Tension Headache in Children: Care Instructions
Headaches are a common problem for children. Tension headaches are often caused or "triggered" by physical or emotional stress. Other triggers include feeling fatigued, skipping meals, and grinding or clenching teeth. Frequent use of pain medicine can also make tension headaches more frequent and severe.
Most headaches in children are not a sign of a more serious problem and will get better on their own. Home treatment may help your child feel better faster.
Follow-up care is a key part of your child's treatment and safety. Be sure to make and go to all appointments, and call your doctor or nurse advice line (811 in most provinces and territories) if your child is having problems. It's also a good idea to know your child's test results and keep a list of the medicines your child takes.
How can you care for your child at home?
- Have your child rest in a quiet, dark room. Most headaches will go away within 24 hours with rest or sleep. Watching TV or reading can often make the headache worse.
- Give acetaminophen (Tylenol) or ibuprofen (Advil, Motrin) for pain. Read and follow all instructions on the label.
- Be careful about using pain relievers every day, because over time this can make your child's headaches worse.
- You can give your child water. Don't give your child drinks that contain caffeine. Fluids may help the headache go away faster.
- Put a cold, moist cloth or cold pack on the painful area for 10 to 20 minutes at a time. Put a thin cloth between the cold pack and your child's skin.
- Heat can help relax your child's muscles. Try a warm bath or shower. Or use a warm, moist towel or heating pad set on low to relax tight muscles in your child's shoulders and neck.
- Gently massage your child's neck and shoulders.
- Do not ignore new symptoms that occur with a headache, such as a fever, weakness or numbness, vision changes, or confusion. These may be signs of a more serious problem.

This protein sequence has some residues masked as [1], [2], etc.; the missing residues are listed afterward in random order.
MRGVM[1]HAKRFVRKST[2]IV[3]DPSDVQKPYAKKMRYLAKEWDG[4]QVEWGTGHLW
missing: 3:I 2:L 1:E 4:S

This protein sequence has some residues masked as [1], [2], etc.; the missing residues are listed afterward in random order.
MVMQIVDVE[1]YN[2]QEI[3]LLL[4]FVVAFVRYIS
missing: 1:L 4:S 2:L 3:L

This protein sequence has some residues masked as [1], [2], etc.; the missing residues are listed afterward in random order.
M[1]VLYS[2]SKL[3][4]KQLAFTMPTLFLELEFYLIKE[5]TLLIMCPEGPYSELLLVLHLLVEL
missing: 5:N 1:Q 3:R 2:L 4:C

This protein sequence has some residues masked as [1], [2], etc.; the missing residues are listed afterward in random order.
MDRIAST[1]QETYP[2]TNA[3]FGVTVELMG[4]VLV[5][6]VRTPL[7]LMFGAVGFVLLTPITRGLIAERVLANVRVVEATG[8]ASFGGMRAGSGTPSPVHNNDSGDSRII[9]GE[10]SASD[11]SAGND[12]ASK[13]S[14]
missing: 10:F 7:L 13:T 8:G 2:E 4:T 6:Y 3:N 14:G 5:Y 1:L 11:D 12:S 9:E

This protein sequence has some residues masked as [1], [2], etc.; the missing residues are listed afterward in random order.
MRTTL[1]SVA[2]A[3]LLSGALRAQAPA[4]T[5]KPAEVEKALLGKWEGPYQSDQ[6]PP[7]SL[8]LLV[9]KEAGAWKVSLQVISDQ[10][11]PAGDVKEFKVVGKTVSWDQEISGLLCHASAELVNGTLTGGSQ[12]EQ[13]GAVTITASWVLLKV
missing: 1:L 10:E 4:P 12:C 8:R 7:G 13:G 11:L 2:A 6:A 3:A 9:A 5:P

How can you help prevent headaches?
To prevent migraines and tension headaches in your child, try these tips.
- Keep a headache diary.
This diary can help you find a link between your child's headaches and the things that trigger them. Help your child write down when each headache starts, how long it lasts, where it hurts, and what the pain is like. (Is it throbbing, aching, stabbing, or dull?)
- Help your child avoid their headache triggers.
Triggers are things that can cause your child to have headaches. Your child may be able to prevent headaches by avoiding the triggers.
- Find healthy ways to help your child manage stress.
Don't let your child's schedule get too busy or filled with stressful events.
- Make sure that your child drinks plenty of fluids.
Avoid drinks that have caffeine. Many popular soda drinks contain caffeine.
- Make sure that your child gets plenty of sleep.
Help your child keep a regular sleep schedule. Most children need to sleep 8 to 10 hours each night.
- Encourage your child to get plenty of exercise.
But your child should exercise without overdoing it.
- Limit TV, video games, and computer time.
- Make sure that your child doesn't skip meals.
Provide regular, healthy meals.
- Keep your child away from smoke.
Do not smoke or let anyone else smoke around your child or in your house.
- If your child is having problems with schoolwork, talk to your child's teachers.
Make sure that the level and amount of schoolwork is appropriate for your child.
- If your doctor has prescribed a medicine to prevent headaches, have your child take it as prescribed.
Your child may need to take it even when they don't have a headache.
When should you call for help?
Call your doctor or nurse advice line now or seek immediate medical care if:
- Your child has headaches after a recent fall or blow to the head.
- Your child has a fever with a stiff neck or a severe headache.
- Your child has new nausea and vomiting, or you cannot keep down food or liquids.
Watch closely for changes in your child's health, and be sure to contact your doctor or nurse advice line if:
- Your child's headache lasts longer than 1 or 2 days.
- Your child's headaches become more painful or frequent.
- Your child frequently uses pain medicine to treat headaches.
Where can you learn more?
Go to https://www.healthwise.net/patientEd
Enter M403 in the search box to learn more about "Tension Headache in Children: Care Instructions".
Current as of: December 13, 2021